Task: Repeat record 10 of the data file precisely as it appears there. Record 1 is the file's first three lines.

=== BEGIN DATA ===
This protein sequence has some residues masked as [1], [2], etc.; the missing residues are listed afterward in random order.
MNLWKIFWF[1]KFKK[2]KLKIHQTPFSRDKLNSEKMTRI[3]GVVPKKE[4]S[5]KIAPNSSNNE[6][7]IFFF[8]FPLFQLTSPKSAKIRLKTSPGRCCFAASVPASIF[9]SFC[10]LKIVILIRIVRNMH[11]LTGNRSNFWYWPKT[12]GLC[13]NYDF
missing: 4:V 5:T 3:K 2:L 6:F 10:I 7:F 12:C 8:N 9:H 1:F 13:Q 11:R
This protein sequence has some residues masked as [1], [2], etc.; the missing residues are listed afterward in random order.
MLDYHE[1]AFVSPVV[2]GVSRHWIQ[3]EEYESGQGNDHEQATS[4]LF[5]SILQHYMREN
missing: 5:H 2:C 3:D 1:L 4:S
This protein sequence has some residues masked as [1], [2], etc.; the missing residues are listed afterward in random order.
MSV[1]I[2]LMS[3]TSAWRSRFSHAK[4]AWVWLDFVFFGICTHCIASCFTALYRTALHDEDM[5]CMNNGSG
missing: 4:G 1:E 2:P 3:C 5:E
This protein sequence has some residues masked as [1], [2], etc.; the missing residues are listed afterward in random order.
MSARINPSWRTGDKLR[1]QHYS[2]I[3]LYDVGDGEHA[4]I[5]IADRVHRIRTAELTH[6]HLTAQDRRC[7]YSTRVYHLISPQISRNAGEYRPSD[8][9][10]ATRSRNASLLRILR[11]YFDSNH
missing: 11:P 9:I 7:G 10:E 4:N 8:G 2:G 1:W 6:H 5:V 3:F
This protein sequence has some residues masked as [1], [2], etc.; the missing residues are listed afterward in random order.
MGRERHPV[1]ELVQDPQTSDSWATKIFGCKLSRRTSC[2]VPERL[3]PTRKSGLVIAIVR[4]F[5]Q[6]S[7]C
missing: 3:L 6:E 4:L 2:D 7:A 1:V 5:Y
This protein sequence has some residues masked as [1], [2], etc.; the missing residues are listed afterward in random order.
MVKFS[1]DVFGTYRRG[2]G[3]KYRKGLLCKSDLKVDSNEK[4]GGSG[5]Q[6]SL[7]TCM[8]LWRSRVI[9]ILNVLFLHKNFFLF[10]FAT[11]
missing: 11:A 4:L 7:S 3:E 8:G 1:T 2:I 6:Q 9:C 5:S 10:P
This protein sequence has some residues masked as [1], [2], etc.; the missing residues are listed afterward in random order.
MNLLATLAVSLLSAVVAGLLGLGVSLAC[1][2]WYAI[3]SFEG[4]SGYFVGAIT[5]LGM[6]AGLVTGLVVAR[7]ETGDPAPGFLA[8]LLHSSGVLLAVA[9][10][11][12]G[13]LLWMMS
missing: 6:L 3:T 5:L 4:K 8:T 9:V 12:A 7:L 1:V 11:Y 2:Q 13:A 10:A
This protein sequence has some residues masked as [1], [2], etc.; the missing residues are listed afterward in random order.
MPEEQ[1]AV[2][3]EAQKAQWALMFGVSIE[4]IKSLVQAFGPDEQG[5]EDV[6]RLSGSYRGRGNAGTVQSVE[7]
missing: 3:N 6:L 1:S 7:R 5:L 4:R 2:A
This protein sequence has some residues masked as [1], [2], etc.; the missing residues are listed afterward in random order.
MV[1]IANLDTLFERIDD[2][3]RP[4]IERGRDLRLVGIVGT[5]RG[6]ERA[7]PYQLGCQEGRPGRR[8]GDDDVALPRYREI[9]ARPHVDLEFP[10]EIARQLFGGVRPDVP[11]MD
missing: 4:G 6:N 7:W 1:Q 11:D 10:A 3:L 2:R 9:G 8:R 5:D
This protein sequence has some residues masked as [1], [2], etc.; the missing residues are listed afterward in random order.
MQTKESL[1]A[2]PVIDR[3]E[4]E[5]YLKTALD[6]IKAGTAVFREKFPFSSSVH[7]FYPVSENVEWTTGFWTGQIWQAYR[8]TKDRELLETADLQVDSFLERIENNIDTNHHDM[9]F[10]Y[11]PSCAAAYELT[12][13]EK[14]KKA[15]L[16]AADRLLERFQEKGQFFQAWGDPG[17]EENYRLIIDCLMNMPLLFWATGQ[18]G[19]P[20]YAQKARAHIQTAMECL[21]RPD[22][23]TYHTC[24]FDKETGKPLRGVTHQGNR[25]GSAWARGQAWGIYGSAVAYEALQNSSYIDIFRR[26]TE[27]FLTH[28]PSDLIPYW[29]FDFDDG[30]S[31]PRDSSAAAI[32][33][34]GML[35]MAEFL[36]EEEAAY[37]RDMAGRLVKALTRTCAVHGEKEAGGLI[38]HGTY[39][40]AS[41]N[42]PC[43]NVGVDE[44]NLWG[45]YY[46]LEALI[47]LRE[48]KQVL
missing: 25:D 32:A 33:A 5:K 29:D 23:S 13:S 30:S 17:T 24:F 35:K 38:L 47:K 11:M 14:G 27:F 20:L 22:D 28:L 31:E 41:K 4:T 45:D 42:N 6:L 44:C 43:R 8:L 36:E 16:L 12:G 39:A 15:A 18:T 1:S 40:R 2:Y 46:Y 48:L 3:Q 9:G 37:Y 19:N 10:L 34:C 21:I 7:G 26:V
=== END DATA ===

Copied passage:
This protein sequence has some residues masked as [1], [2], etc.; the missing residues are listed afterward in random order.
MQTKESL[1]A[2]PVIDR[3]E[4]E[5]YLKTALD[6]IKAGTAVFREKFPFSSSVH[7]FYPVSENVEWTTGFWTGQIWQAYR[8]TKDRELLETADLQVDSFLERIENNIDTNHHDM[9]F[10]Y[11]PSCAAAYELT[12][13]EK[14]KKA[15]L[16]AADRLLERFQEKGQFFQAWGDPG[17]EENYRLIIDCLMNMPLLFWATGQ[18]G[19]P[20]YAQKARAHIQTAMECL[21]RPD[22][23]TYHTC[24]FDKETGKPLRGVTHQGNR[25]GSAWARGQAWGIYGSAVAYEALQNSSYIDIFRR[26]TE[27]FLTH[28]PSDLIPYW[29]FDFDDG[30]S[31]PRDSSAAAI[32][33][34]GML[35]MAEFL[36]EEEAAY[37]RDMAGRLVKALTRTCAVHGEKEAGGLI[38]HGTY[39][40]AS[41]N[42]PC[43]NVGVDE[44]NLWG[45]YY[46]LEALI[47]LRE[48]KQVL
missing: 25:D 32:A 33:A 5:K 29:D 23:S 13:S 30:S 17:T 24:F 35:K 38:L 47:K 11:M 14:G 27:F 20:L 22:D 28:L 31:E 41:K 4:T 45:D 42:N 6:L 44:C 43:R 8:L 36:E 16:L 12:G 39:A 15:A 18:T 1:S 40:R 2:Y 46:Y 48:L 3:Q 9:G 37:Y 19:N 10:L 34:C 21:I 7:G 26:V